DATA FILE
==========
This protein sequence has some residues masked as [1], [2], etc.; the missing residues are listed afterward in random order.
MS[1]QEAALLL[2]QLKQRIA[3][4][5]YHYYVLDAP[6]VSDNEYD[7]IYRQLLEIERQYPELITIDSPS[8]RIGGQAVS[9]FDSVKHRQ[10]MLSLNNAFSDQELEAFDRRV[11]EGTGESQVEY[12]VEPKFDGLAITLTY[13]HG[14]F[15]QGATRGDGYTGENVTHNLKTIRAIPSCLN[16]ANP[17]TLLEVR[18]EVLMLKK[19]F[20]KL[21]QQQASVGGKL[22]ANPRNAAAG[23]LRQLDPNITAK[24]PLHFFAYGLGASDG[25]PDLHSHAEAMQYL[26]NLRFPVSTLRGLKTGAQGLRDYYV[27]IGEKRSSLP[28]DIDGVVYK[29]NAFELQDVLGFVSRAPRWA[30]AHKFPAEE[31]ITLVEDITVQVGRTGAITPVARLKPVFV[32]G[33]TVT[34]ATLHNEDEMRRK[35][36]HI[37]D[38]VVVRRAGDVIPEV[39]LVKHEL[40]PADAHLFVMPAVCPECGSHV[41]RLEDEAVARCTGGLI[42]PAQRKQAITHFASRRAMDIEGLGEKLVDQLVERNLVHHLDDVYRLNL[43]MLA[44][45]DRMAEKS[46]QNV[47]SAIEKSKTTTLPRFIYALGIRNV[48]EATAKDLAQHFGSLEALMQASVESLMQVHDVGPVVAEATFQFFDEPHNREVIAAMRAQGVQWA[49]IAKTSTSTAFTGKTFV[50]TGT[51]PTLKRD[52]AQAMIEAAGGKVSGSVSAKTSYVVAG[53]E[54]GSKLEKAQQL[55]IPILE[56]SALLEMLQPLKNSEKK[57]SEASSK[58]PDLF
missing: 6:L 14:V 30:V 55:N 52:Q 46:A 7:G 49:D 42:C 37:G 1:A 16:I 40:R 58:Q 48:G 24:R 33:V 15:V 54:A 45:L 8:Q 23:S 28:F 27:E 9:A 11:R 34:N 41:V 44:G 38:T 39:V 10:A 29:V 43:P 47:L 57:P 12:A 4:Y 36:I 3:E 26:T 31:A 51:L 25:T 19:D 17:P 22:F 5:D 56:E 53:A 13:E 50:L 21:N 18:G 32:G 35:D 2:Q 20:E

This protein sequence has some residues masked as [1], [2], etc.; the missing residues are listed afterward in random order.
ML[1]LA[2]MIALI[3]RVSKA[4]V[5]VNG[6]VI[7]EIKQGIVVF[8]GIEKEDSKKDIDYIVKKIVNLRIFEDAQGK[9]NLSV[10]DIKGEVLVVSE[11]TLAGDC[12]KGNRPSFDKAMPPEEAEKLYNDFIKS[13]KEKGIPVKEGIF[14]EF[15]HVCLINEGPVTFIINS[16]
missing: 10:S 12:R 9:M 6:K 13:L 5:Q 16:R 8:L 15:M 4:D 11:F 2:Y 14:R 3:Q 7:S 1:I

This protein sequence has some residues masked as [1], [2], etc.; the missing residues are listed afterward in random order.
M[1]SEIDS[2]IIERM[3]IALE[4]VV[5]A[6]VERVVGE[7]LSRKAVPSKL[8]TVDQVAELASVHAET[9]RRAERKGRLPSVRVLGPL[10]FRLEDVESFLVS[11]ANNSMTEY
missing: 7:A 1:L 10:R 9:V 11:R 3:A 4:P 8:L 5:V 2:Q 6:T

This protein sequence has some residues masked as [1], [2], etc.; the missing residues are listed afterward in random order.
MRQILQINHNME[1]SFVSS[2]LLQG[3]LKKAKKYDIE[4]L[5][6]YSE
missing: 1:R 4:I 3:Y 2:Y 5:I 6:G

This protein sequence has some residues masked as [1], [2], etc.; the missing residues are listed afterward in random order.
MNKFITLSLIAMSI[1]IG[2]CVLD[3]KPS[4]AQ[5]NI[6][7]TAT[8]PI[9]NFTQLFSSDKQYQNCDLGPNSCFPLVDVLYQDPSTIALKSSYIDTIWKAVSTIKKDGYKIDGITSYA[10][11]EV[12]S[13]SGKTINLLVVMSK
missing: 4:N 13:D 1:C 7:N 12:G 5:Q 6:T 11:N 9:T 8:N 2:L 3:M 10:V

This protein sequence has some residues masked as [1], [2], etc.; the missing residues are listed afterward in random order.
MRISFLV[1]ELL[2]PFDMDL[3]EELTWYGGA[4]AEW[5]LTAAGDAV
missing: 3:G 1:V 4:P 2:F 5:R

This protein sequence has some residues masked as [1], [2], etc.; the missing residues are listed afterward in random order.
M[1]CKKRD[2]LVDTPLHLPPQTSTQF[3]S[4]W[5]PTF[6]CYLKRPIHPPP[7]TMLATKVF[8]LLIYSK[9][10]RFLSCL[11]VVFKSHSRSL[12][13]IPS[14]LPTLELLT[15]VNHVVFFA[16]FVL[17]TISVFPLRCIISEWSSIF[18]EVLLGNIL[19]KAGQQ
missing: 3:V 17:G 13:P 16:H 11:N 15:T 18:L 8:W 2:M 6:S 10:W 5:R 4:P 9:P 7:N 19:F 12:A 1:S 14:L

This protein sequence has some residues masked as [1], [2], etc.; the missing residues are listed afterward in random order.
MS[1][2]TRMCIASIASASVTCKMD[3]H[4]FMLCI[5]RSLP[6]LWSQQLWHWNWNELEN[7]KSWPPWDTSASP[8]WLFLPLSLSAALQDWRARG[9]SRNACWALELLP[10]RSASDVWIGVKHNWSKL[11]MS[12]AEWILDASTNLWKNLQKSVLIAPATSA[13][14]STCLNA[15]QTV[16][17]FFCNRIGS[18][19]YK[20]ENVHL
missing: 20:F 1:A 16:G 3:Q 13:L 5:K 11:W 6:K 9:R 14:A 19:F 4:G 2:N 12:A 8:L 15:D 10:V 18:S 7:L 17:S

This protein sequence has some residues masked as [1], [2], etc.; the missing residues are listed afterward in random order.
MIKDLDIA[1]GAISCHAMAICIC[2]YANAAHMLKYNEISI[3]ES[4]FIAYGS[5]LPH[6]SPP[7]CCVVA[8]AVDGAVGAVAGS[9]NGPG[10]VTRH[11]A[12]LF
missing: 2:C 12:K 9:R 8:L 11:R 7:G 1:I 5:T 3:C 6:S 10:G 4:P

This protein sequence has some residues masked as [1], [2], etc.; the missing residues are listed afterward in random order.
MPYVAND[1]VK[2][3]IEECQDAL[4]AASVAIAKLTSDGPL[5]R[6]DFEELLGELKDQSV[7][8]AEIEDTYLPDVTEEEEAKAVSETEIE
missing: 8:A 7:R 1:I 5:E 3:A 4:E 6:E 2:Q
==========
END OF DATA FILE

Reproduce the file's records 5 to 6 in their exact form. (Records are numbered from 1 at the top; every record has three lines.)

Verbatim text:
This protein sequence has some residues masked as [1], [2], etc.; the missing residues are listed afterward in random order.
MNKFITLSLIAMSI[1]IG[2]CVLD[3]KPS[4]AQ[5]NI[6][7]TAT[8]PI[9]NFTQLFSSDKQYQNCDLGPNSCFPLVDVLYQDPSTIALKSSYIDTIWKAVSTIKKDGYKIDGITSYA[10][11]EV[12]S[13]SGKTINLLVVMSK
missing: 4:N 13:D 1:C 7:N 12:G 5:Q 6:T 11:N 9:T 8:N 2:L 3:M 10:V

This protein sequence has some residues masked as [1], [2], etc.; the missing residues are listed afterward in random order.
MRISFLV[1]ELL[2]PFDMDL[3]EELTWYGGA[4]AEW[5]LTAAGDAV
missing: 3:G 1:V 4:P 2:F 5:R